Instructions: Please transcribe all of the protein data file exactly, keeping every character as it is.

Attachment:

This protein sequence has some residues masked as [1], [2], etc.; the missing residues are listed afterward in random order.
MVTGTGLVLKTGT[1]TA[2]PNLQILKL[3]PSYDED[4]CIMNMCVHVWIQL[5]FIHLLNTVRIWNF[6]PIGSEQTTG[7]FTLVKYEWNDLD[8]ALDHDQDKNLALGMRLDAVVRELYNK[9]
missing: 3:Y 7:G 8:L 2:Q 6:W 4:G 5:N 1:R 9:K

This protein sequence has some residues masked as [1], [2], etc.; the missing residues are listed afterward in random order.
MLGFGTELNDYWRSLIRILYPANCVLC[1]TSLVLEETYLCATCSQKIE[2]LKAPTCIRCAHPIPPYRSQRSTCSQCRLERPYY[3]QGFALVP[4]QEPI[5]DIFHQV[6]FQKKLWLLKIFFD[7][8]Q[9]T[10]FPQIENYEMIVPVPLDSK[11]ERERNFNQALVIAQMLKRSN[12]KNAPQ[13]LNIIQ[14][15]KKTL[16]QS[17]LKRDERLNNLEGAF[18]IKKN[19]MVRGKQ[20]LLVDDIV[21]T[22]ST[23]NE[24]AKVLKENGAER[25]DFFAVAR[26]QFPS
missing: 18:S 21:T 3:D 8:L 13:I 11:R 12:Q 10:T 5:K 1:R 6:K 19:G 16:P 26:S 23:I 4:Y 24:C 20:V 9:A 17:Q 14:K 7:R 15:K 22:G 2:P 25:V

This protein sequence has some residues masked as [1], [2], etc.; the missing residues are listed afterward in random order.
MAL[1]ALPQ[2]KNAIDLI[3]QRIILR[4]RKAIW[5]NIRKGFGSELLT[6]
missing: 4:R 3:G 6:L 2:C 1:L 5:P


This protein sequence has some residues masked as [1], [2], etc.; the missing residues are listed afterward in random order.
MVTGTGLVLKTGT[1]TA[2]PNLQILKL[3]PSYDED[4]CIMNMCVHVWIQL[5]FIHLLNTVRIWNF[6]PIGSEQTTG[7]FTLVKYEWNDLD[8]ALDHDQDKNLALGMRLDAVVRELYNK[9]
missing: 3:Y 7:G 8:L 2:Q 6:W 4:G 5:N 1:R 9:K

This protein sequence has some residues masked as [1], [2], etc.; the missing residues are listed afterward in random order.
MLGFGTELNDYWRSLIRILYPANCVLC[1]TSLVLEETYLCATCSQKIE[2]LKAPTCIRCAHPIPPYRSQRSTCSQCRLERPYY[3]QGFALVP[4]QEPI[5]DIFHQV[6]FQKKLWLLKIFFD[7][8]Q[9]T[10]FPQIENYEMIVPVPLDSK[11]ERERNFNQALVIAQMLKRSN[12]KNAPQ[13]LNIIQ[14][15]KKTL[16]QS[17]LKRDERLNNLEGAF[18]IKKN[19]MVRGKQ[20]LLVDDIV[21]T[22]ST[23]NE[24]AKVLKENGAER[25]DFFAVAR[26]QFPS
missing: 18:S 21:T 3:D 8:L 13:I 11:R 12:Q 10:T 5:K 1:R 6:K 19:G 16:P 26:S 23:I 4:Y 24:C 20:V 9:A 17:Q 14:K 7:R 15:K 22:G 2:P 25:V

This protein sequence has some residues masked as [1], [2], etc.; the missing residues are listed afterward in random order.
MAL[1]ALPQ[2]KNAIDLI[3]QRIILR[4]RKAIW[5]NIRKGFGSELLT[6]
missing: 4:R 3:G 6:L 2:C 1:L 5:P